End Henry Anderson had suffered a significant knee injury which would sideline him until November, tackle David Parry was straining through a lower abdominal issue that had him nowhere near full capacity, and Ikenna Nwafor -- Parry's backup at tackle -- was about to succumb to a foot injury that would force his medical retirement.

The misery didn't end there. Just a week later against Washington, stalwart defensive end Ben Gardner began battling searing pain in his arm. He fought through the issue for three weeks, but eventually saw his college career end when he tore his pectoral muscle while trying to corral Oregon State quarterback Sean Mannion with that arm.

Outside of Josh Mauro, the Cardinal didn't have a defensive lineman in the regular rotation that was playing at close to 100 percent last season. Shaw's staff reacted by converting outside linebacker Blake Lueders and tight end Luke Kaumatule to the line, but Lueders was still significantly underweight for his new position, and Kaumatule didn't yet know the playbook.

The leaks in the dam were apparent. In a particularly brutal two-week stretch, players labored in the second half versus Washington and then scuffled to find any real footing in first half of the team's loss at Utah, during which the Utes easily racked up over six yards per carry. Stanford eventually patched up the leakiest of its defensive problems, but players and coaches both admit that was a smoke-and-mirrors solution that placed tremendous pressure on the team's linebackers and secondary.

An offseason of rest pays dividends

The Stanford defense is built on a fully healthy foundation now. Parry is finally at 100 percent and somersaulting his way to backfield tackles in WWE-wrestler style, and Anderson has considerable bounce back in his step after spending the offseason shedding about eight pounds and regaining his original explosiveness. Gardner and Mauro are gone, but Lueders has had a chance to put on the 20 pounds of extra strength needed for the defensive end position, and Aziz Shittu and Kaumatule have both earned spots in the line's rotation.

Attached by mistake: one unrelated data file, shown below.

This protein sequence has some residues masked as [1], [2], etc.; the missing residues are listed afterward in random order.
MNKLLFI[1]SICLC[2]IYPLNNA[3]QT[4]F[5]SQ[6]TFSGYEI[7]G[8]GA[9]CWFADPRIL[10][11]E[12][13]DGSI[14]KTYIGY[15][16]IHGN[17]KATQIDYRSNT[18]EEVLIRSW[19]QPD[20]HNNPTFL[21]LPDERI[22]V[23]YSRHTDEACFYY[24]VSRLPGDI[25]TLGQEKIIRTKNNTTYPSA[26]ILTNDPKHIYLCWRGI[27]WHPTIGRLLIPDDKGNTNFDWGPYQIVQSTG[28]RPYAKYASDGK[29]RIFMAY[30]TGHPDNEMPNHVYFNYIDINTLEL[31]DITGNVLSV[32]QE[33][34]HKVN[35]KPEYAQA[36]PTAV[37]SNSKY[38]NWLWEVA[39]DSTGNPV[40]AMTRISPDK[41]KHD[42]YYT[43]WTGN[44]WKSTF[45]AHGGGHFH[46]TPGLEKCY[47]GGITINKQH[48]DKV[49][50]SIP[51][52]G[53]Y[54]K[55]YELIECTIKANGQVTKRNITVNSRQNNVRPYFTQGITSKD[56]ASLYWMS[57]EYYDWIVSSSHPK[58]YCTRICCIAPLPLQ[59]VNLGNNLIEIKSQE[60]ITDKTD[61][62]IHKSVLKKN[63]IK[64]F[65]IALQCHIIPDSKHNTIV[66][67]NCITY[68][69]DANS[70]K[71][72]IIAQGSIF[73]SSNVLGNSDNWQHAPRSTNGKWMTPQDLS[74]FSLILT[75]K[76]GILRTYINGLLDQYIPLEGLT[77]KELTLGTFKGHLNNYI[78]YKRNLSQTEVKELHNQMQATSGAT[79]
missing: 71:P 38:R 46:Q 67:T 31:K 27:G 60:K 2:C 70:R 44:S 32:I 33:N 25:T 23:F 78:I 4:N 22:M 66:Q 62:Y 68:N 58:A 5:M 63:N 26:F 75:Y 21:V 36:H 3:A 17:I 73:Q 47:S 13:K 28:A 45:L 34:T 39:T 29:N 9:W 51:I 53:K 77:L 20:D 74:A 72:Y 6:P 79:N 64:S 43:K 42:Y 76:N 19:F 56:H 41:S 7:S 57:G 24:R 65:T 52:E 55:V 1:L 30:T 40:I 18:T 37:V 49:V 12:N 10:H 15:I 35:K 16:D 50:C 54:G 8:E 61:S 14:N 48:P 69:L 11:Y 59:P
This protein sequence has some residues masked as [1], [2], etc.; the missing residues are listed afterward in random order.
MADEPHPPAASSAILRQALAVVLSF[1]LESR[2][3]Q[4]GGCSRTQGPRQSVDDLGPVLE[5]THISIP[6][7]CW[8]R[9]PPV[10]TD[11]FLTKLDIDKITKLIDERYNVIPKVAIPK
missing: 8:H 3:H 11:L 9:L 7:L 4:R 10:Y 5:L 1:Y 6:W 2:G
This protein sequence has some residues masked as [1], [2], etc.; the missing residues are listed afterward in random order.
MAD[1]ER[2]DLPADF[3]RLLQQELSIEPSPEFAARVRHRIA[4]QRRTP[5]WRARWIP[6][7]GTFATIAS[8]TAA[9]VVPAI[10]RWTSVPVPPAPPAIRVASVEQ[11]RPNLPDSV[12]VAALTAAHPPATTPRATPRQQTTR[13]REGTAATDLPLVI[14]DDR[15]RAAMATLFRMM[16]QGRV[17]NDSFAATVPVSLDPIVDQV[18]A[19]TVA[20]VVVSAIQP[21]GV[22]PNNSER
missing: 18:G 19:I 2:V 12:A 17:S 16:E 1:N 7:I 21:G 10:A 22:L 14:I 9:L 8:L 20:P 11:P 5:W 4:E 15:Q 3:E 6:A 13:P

All of these developments have allowed Stanford to assuage the losses of Murphy and Skov on the second level.

"Henry Anderson and David Parry are playing at the best levels of their career," Shaw said. "You see all those tackles for loss, and then you see the linebackers making a lot of plays as a result."

Stanford is averaging a sack on 12.5 percent of opponents' passing attempts. That's the best figure in the Pac-12, and it's more than three points higher than the one Stanford's sack-happy 2012 team, the national leader in tackles for loss, posted.

"You see David Parry getting whammed and getting double-teamed because [the opponent] has to account for him," Shaw said. "Then Henry's up in the quarterback's face pushing the pocket."

Washington makes a case

This Saturday's showdown at Washington presents an intriguing matchup. Though Stanford leads the Pac-12 in the aforementioned sack rate, the Huskies lead the nation in total sacks. They have registered 19 in four games. Behind six-foot-two, 339-pound wrecking ball Danny Shelton, Washington will try to make a claim that it features the best front seven in the Pac-12.

Stanford offensive lineman Josh Garnett, whose father played for the Huskies, thinks that working against his own team's finally healthy unit has prepared the Cardinal well for this trip to Seattle.

"Our guys are definitely healthy now," Garnett said. "And if we can run our plays on those guys [in practice], we can run our plays against anybody. You see their pass-rush moves, and then you see them stoning people in the run game on the next play, and it's very impressive."

So keep an eye on the battle up front this Saturday. If Stanford proves that it can pack up and travel with the same eye-popping pass-rush fury and run-stopping proficiency it's shown early in this season, the raging battle in the Pac-12 North will have become that much more fascinating.

Pac-12's lunch links

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Cinnamon. It should be on tables in restaurants along with salt and pepper. Anytime someone says, "Ooh, this is so good -- what's in this?" the answer invariably comes back, "cinnamon." Cinnamon. Again and again.